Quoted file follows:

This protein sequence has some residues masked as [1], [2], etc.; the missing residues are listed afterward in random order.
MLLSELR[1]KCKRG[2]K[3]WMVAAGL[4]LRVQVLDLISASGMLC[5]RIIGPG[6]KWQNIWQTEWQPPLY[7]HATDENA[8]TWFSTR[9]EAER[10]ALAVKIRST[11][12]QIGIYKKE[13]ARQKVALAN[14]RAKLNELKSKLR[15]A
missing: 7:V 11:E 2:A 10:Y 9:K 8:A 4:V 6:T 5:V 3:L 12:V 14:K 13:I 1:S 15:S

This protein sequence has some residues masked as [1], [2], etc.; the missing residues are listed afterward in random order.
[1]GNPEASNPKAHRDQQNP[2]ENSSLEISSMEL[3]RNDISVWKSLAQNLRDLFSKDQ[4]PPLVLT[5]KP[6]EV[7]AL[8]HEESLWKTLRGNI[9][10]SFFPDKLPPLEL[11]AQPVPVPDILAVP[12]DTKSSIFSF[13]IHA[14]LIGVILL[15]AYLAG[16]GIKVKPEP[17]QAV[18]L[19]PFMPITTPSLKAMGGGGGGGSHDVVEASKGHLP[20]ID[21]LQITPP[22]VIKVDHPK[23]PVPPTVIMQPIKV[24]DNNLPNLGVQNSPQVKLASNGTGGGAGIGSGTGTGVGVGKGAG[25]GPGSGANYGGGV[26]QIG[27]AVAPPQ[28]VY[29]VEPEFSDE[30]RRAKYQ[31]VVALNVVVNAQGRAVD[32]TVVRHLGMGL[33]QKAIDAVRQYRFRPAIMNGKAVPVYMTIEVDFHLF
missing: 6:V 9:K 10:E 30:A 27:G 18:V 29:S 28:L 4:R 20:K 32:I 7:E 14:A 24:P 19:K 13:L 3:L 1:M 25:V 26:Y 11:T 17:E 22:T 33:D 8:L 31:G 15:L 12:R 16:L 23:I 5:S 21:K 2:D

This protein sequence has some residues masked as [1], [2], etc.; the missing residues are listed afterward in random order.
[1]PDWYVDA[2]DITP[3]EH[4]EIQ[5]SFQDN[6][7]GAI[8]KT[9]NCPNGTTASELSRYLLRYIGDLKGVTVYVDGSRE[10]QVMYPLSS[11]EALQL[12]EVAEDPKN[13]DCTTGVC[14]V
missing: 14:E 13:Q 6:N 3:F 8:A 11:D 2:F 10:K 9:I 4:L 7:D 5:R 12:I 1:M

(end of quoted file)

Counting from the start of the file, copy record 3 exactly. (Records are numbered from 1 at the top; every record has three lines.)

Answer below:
This protein sequence has some residues masked as [1], [2], etc.; the missing residues are listed afterward in random order.
[1]PDWYVDA[2]DITP[3]EH[4]EIQ[5]SFQDN[6][7]GAI[8]KT[9]NCPNGTTASELSRYLLRYIGDLKGVTVYVDGSRE[10]QVMYPLSS[11]EALQL[12]EVAEDPKN[13]DCTTGVC[14]V
missing: 14:E 13:Q 6:N 3:F 8:A 11:D 2:F 10:K 9:I 4:L 7:D 5:R 12:I 1:M